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Article: 2018 Twins Midseason Top Prospect List: 16-20

luis arraez jacob pearson ryan jeffers lewin diaz yunior severino
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#1 Tom Froemming

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Posted 09 July 2018 - 07:30 PM

Change happens slowly when it comes to a team’s minor league system. Of the previous 20 players unveiled in our midseason prospect list up to this point, 13 were brought into the organization prior to Derek Falvey taking over as Chief Baseball Officer of the Twins.

This next sample of five prospects includes a couple of holdovers from the previous regime, but also features a trio of players that have been added to the organization within the last seven months. Even more interesting, each of those three newcomers was acquired via a different avenue: One via trade, one through the draft and the other as (technically) an international free agent.20. Luis Arraez – 2B
Age: 21
ETA: 2020
2018 Stats (AA/A+): .321/.371/.416 (.786), 14 2B, 3 3B, 1 HR, 28 K, 19 BB
2018 Ranking: NR | 2017 Ranking: NR
Seth: 19 | Tom: 19 | Cody: 23

Arraez tore his ACL in just his fourth game of 2017 and was forced to miss the entire rest of the season. He came out of the gates this season struggling badly, hitting .205/.266/.248 (.514) over his first 32 games. With the turn of the calendar from May to June, Luis appeared to have worked off the rust and so began an incredible run. From the start of June to when he was promoted to Chattanooga on the Fourth of July, Arraez hit .441/.484/.604 (1.087) over a span of 28 games. That streak helped earn him the title of Twins Daily’s Minor League Hitter Of The Month for June. Arraez is the youngest player to appear for the Lookouts so far this season.

19. Jacob Pearson – LF
Age: 20
ETA: 2021
2018 Stats (A): .298/.373/.444 (.816), 7 2B, 3 3B, 3 HR, 28 K, 18 BB
2018 Ranking: NR | 2017 Ranking: NR
Seth: 22 | Tom: 27 | Cody: 11

The Twins traded for Pearson over the winter, sending international bonus pool slot money over to the Angels. His batting line for the Kernels has been impressive (see above), but what’s particularly attractive about his offensive skill set is the fact that he’s posted a walk rate in the double digits (10.7 percent) while maintaining a strikeout rate under 17 percent (16.6, to be exact). To put that into perspective, only seven other Midwest League hitters can boast that same accomplishment of the 162 who have at least 150 plate appearances this season. Defensively, Pearson has played 78.6 percent of his games as a professional in left field with the rest of the time coming in center.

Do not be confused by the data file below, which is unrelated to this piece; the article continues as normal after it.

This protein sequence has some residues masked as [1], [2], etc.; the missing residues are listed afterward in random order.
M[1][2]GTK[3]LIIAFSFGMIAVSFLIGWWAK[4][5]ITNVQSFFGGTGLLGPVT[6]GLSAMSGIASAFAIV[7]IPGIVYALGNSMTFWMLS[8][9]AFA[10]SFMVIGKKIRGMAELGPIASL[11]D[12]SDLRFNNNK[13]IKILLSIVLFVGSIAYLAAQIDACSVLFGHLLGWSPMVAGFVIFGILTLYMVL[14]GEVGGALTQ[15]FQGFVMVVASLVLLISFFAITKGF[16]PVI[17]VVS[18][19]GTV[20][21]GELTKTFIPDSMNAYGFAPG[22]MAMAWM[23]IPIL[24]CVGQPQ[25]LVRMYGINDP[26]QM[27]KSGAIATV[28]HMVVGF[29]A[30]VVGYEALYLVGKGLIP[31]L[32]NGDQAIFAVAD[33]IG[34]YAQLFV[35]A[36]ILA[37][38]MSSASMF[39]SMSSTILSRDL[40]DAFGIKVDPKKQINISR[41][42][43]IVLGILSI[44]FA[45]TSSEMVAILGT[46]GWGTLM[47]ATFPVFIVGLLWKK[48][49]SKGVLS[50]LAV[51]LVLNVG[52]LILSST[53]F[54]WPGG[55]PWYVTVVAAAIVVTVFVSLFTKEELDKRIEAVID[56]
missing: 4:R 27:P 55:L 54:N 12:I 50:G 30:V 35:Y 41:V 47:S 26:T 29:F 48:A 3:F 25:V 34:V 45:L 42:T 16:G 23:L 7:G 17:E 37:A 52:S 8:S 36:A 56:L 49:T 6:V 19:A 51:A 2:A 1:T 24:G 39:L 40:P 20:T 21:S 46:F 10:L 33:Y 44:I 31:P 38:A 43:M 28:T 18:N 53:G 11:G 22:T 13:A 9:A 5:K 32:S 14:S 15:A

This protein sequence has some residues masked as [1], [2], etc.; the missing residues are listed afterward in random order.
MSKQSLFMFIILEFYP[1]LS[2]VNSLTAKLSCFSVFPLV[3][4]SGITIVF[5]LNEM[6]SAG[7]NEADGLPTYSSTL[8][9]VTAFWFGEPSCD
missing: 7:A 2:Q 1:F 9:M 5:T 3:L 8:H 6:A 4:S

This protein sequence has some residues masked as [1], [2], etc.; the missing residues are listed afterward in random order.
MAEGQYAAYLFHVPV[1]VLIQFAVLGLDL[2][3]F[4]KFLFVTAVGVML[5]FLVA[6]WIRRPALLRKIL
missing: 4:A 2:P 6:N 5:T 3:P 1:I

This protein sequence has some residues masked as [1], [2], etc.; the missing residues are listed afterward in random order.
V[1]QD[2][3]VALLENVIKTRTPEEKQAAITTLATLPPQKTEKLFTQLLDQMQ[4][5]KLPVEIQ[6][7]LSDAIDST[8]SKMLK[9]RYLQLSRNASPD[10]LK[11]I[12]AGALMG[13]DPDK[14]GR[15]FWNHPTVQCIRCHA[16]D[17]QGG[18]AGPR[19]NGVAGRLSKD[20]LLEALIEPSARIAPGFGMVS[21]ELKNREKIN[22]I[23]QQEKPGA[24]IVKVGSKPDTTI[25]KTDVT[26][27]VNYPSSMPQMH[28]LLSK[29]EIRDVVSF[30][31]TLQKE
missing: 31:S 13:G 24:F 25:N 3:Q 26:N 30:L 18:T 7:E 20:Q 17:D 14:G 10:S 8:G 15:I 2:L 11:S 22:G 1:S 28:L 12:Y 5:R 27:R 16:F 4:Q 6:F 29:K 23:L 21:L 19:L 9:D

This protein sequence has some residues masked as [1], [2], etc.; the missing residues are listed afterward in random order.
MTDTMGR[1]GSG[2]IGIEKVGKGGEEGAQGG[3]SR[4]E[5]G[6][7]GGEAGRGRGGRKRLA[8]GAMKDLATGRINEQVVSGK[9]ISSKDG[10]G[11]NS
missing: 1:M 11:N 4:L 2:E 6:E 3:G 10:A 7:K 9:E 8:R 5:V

18. Ryan Jeffers – C
Age: 21
ETA: 2021
2018 Stats (Rk): .361/.480/.426 (.906), 4 2B, 0 3B, 0 HR, 11 K, 9 BB
2018 Ranking: NR | 2017 Ranking: NR
Seth: 15 | Tom: 20 | Cody: 19

The Twins selected Jeffers with the No. 59 overall pick in this year’s draft after he hit .323/.445/.620 (1.065) with more walks (85) than strikeouts (78) in his three years at UNC Wilmington. Listed at 6-for-4 and 228 pounds, Jeffers is a big, powerful guy. Only time will tell if he sticks behind the plate, but the Twins are clearly believers. Even if he eventually moves to another position, it’s possible he has enough bat to play just about anywhere. In his first 75 plate appearances as a pro, Jeffers has reached safely 36 times (22 hits, nine walks and five HBPs). He’s made six starts at catcher and another 11 at DH, as the E-Twins are also trying to get catching reps in for Andy Cosgrove and Trevor Casanova.

17. Lewin Diaz – 1B
Age: 21
ETA: 2020
2018 Stats (A+): .240/.271/.376 (.647), 11 2B, 3 3B, 6 HR, 43 K, 8 BB
2018 Ranking: 13 | 2017 Ranking: 10
Seth: 23 | Tom: 16 | Cody: 12

There’s no way around it, Diaz is having a rough go of things in 2018. It appears the Florida State League All-Star break came at the perfect time, however, as Diaz has hit .333/.380/.470 (.850) in 17 games since. The FSL can be a brutal place for a power hitter, and adjusting to a league that suppresses offense can be a mental hurdle, as well. Diaz has continued to put the ball in play a lot, but he’s having a much harder time finding hits. After posting a .322 BABIP last season in Cedar Rapids, that number has dropped all the way down to .268 this season. Diaz’s prospect stock is on the decline, but there are still some national media outlets that list him inside the system’s top 10.

16. Yunior Severino – 2B
Age: 18
ETA: 2022
2018 Stats (Rk): .333/.340/.444 (.785), 2 2B, 0 3B, 1 HR, 10 K, 1 BB
2018 Ranking: 18 | 2017 Ranking: NR
Seth: 16 | Tom: 17 | Cody: 17

Yet another relative newcomer to the organization, Severino was signed as a free agent for $2.5 million this December after the Braves were forced to forfeit him as a penalty for violating international signing rules. To put that into some perspective, the Twins recently signed this year’s first-round pick Trevor Larnach for $2.55 million. Yunior is the youngest player to appear for Elizabethton this season, so as you could expect, he’s still very raw. In 69 games as a professional, Severino has hit .280/.344/.424 (.769) with a 25.8 K% and 8.4 BB%. He’s been a second baseman so far, but how he fills out physically could ultimately determine his future position. If he continues to get bigger and stronger, he’ll likely have enough arm for third base.